|Positives: Feels more composed and responsive than last year's model, truly attractive in F Sport trim, high quality interior, bigger touchscreen is crisp.|
|Negatives: Design might be a little busy for some, infotainment still needs a lot of work in terms of precision, ride not as plush as the non-F Sport RX.|
|Bottom Line: The RX 350 F Sport dials up the performance and the sporty look but maintains the solidity and composure the model is known for. It's one of the best built luxury crossovers around, and the changes make it better to drive.|
Although we wouldn't call the F Sport flavor of the RX aggressive, it is powerful enough for most folks and thanks to better suspension, it's more rewarding to drive. The F Sport model firms up the ride and provides better handling, but the steering still leaves something to be desired.
Ride Quality: Comfortable with some firmness built it. The RX 350 F Sport feels composed and solid, but those wanting more of a cushy ride should opt for the regular RX.
Acceleration: The powerful V6 and the smooth-shifting 8-speed automatic work well together. In Sport+ mode, things get more responsive, and the 0-60 time clocks in at just under 7 seconds, which isn't particularly fast or slow. The RX feels just right.
Braking: The brakes have good progression, and we had no troublee bringing the RX 350 F Sport to a stop. There's no mushiness or grabbiness in the brakes.
Steering: We would've liked a bit more heft in the steering, but it is precise. There's just not much feedback to speak of.
Handling: Body control is admirable, and the beefed up suspension is noticeable when driving the RX 350 F Sport harder than normal. It provides more confidence than the 2019 model, and we definitely felt the difference.
We love the upsizing in the infotainment system from 8.0 inches the 12.3. The big screen now looks better and responds to touch, which is way better than using the physical controls. Why the brand hasn't sought to redo the infotainment in their lineup is baffling to us. At least it looks better now.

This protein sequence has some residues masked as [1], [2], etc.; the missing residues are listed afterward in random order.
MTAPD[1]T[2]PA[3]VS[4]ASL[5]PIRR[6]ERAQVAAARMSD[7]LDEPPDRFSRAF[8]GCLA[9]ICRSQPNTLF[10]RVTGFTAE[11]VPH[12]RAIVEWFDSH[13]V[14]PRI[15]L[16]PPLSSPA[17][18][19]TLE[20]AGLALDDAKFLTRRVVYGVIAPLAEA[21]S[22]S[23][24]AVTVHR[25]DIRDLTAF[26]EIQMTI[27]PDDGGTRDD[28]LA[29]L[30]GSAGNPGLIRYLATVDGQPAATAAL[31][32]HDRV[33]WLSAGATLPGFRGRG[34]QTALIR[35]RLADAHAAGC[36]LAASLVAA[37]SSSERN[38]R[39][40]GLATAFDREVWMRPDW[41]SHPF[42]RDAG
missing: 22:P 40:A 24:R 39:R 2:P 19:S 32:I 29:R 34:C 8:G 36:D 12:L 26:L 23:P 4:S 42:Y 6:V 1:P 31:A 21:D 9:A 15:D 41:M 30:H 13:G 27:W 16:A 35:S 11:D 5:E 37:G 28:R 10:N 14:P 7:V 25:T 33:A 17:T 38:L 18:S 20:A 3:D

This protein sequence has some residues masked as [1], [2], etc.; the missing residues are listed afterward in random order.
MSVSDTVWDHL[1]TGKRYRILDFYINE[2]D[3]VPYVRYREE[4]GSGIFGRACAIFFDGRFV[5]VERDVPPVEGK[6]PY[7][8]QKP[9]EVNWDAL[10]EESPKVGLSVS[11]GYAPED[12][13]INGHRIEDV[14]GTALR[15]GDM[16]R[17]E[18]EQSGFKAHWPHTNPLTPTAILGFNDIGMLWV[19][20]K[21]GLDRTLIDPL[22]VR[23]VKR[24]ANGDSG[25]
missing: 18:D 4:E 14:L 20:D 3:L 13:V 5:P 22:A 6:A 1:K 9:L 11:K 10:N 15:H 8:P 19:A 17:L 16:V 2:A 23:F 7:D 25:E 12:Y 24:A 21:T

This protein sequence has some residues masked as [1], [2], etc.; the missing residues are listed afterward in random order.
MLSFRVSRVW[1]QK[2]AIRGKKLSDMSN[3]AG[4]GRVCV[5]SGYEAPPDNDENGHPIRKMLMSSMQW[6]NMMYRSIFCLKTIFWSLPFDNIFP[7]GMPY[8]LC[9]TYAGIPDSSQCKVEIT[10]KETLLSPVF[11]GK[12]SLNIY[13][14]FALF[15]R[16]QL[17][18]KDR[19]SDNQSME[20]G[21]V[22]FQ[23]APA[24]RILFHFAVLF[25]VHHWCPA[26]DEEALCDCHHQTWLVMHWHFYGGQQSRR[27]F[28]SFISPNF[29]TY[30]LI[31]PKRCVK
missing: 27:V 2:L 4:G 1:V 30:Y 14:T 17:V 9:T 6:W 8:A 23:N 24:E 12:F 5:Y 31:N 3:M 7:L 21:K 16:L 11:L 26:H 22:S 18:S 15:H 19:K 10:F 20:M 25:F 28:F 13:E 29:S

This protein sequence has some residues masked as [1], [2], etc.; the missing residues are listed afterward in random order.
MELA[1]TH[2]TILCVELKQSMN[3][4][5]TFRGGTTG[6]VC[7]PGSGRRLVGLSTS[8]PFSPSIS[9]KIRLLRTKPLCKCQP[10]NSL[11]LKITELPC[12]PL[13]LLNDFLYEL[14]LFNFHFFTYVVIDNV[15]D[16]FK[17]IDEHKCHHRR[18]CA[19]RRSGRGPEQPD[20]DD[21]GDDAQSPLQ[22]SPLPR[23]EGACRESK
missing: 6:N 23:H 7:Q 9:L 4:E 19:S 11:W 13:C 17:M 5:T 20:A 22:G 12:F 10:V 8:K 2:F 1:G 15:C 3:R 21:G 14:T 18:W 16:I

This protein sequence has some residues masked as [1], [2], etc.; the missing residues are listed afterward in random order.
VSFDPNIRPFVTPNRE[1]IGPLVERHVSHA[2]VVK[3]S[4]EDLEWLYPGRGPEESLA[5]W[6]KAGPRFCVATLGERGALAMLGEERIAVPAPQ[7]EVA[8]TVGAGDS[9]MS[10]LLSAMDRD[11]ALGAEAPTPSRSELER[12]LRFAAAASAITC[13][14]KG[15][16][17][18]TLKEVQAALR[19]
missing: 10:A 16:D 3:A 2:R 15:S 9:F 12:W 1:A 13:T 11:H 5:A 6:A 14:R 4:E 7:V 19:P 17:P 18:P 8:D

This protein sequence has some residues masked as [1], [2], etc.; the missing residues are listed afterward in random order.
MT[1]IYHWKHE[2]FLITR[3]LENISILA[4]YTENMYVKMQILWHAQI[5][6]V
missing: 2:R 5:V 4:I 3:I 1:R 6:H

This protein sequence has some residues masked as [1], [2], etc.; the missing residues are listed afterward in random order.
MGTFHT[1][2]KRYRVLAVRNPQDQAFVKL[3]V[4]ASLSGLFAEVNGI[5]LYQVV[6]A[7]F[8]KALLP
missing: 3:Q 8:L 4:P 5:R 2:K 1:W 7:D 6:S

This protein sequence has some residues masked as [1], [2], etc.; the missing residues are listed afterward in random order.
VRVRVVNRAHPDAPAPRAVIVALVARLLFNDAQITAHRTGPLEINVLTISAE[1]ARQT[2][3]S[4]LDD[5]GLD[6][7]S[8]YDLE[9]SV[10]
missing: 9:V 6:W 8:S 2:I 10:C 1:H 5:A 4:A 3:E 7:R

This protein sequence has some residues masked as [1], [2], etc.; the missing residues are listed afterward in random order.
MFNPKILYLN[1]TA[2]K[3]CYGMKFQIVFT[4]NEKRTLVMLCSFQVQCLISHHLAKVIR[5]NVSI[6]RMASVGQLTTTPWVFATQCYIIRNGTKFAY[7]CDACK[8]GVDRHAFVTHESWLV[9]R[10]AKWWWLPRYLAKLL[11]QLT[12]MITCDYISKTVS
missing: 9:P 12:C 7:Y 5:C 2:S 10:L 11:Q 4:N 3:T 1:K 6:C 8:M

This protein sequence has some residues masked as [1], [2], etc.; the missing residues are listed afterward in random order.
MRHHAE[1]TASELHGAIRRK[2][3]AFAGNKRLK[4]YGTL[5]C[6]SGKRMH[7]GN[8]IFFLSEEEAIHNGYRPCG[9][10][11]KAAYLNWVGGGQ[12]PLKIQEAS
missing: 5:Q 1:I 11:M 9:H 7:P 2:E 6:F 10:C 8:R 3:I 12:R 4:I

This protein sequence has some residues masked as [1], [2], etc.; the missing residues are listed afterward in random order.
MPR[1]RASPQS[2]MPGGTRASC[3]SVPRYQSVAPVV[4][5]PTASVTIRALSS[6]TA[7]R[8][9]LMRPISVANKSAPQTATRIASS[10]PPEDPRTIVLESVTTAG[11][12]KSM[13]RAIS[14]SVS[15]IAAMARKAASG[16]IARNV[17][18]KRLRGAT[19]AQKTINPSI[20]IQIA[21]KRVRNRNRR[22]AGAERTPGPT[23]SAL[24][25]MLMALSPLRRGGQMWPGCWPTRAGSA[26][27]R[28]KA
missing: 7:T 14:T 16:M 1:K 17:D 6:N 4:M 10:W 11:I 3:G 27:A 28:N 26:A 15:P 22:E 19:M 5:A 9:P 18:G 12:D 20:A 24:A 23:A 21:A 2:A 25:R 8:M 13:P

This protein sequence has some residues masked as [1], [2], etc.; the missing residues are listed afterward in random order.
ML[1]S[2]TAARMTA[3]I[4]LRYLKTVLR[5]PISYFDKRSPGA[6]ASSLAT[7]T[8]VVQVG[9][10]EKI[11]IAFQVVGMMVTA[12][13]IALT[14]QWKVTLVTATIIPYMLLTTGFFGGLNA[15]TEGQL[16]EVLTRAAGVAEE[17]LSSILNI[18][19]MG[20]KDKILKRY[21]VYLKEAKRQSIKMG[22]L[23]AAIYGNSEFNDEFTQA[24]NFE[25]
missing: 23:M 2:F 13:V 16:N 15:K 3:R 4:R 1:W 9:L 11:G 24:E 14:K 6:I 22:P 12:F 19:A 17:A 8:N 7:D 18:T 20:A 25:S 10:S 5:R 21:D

Infotainment System: The large screen upgrade is great, but the some icons are hard to reach via touch.
Controls: Using the infotainment touchpad is an exercise in frustration since it always overshoots the selection you want. We deferred to Apple CarPlay 100% of the time and almost always used the screen. The rest of the RX 350's controls are pretty good, but the audio tuning knob is a little too far away.
F Sport version of Lexus models almost always look better than their regular siblings, and the RX 350 is no exception. The brand refreshed the exterior to make it look a little less busy but no less aggressive.
Front: The spindle grille gets cleaned up at the base with a more unified frame, and the headlights are slimmer, and its inside edge loses its strange kink, too. Last year's weird triangular foglight housing with the round lighting element has been replaced by a separate slim lighting unit at the bottom outside edge of the fascia with a bigger intake above it.
Rear: Supposedly, the taillights have been tweaked, but we don't see much difference. There's a lot of angularity back here, but it's not terrible.
Profile: The RX 350 in F Sport trim looks great from the side. We actually like the creases, and it's one of the few vehicles that pull off the "floating roof" well.